Frank Miller gets it. DC/Warner doesn't
Not surprisingly, Miller's Bat-project in which the Masked Manhunter takes on al Qaeda terrorists appears to have been stalled courtesy of "squeamishness by executives at DC Comics and its parent, Warner Bros. Entertainment, in sending a franchise character on a blood-quest after terrorists." But even if it weren't a "franchise character", chances are that they'd still balk. I think they could sure use more than a bit of criticism for their predictable balking.
MUCH has been made of Miller's politics in the wake of "300." The deliriously violent and stylized sword film is based on a Spartan battle in 480 B.C., and although Miller wrote and drew the story for Dark Horse comics a decade ago, in film form it was received by many as a grotesque parody of the ancient Persians and a fetish piece for a war on Islam. Miller scoffs at those notions. "I think it's ridiculous that we set aside certain groups and say that we can't risk offending their ancestors. Please. I'd like to say, as an American, I was deeply offended by 'The Last of the Mohicans.'"
Still, Miller gets stirred up about any criticism of the war in Iraq or the hunt for terrorists, which he views as the front in a war between the civilized Western world and bloodthirsty Islamic fundamentalists.
"What people are not dealing with is the fact that we're going up against a culture that finds it acceptable to do things that the rest of the world left behind with the barbarians in the 6th century," Miller said. "I'm a little tired of people worrying about being polite. We are fighting in the face of fascists."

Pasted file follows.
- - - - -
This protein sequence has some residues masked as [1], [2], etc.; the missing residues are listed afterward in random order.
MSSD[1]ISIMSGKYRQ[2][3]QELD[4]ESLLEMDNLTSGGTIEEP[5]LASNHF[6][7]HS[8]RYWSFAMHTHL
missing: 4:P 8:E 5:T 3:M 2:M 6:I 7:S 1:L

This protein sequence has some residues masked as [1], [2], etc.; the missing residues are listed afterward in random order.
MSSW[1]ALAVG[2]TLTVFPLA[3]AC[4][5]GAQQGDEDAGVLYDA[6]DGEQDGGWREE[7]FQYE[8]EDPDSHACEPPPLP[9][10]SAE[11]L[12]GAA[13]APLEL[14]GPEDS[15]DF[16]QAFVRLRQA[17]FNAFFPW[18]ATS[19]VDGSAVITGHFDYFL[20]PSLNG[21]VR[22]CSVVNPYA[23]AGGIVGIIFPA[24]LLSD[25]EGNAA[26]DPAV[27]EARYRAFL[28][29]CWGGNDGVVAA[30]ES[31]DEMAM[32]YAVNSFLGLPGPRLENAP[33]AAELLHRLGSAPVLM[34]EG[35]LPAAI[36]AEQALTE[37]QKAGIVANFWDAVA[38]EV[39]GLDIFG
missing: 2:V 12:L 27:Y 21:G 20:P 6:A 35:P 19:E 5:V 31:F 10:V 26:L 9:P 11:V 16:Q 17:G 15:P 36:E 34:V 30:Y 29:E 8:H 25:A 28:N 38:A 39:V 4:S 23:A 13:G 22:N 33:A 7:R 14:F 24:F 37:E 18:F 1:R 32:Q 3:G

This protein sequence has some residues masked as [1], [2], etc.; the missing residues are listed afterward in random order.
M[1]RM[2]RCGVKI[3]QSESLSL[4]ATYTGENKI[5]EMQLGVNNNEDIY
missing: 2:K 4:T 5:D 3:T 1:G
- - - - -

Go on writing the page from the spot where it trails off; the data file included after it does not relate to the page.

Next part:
The director of "300," Zack Snyder, chuckled about the portrayal of Miller as a conservative on the attack or a "proto-fascist" as one pundit called him. "I don't think he really has politics, he just sees the world in moral terms. He's a guy who says what he thinks and has a sense of right and wrong. He talks tough and, after Sept. 11, I think he's mad." Snyder said Miller is a throwback and that he approaches his art with a bar-fight temperament, like a Sam Peckinpah. "His political view is: Don't mess with me."
Miller offers a plot description and slams the lack of support for the war against jihad in the comics industry:
The book is still not out, and in the industry there is the general sense that the project has stalled a bit. At the W, though, Miller said about 120 pages of his Batman tale have been drawn and inked and he’s starting in on the “final 50 or so.” He said he plans to finish it even though he senses squeamishness by executives at DC Comics and its parent, Warner Bros. Entertainment, in sending a franchise character on a blood-quest after terrorists. The topic is clearly an uncomfortable one for him, and he gave the impression that the title, the distribution deal and the nature of the project are in flux. (Note: if DC just dares in any ways to stop him, that's exactly why a backlash against any editorial interference would have to be a good idea!)Well said! The word "jihad" has actually appeared here and there in some past comics, but I don't think I've seen "fatwa" before, and while it's only in a related interview where we're seeing this now, I must say that that's saying something. Ole!
"Our hero's key quote is, 'Those clowns don't know what terror is,'" Miller said. "Then he sets out to get the guys."
With the hero as terrorism avenger, Miller is pointing to the days of comics in the 1940s, when Superman, Captain America and the Human Torch were drawn taking punches at Hitler or Hirohito.
"These terrorists are worse than any villain I can come up with, and I think it's ridiculous that people in entertainment are not showing what we are up against here…. This is pure propaganda, a throwback, there's no bones about it."
Miller also said he relishes a backlash. "I'm ready," he said, "for my fatwa."
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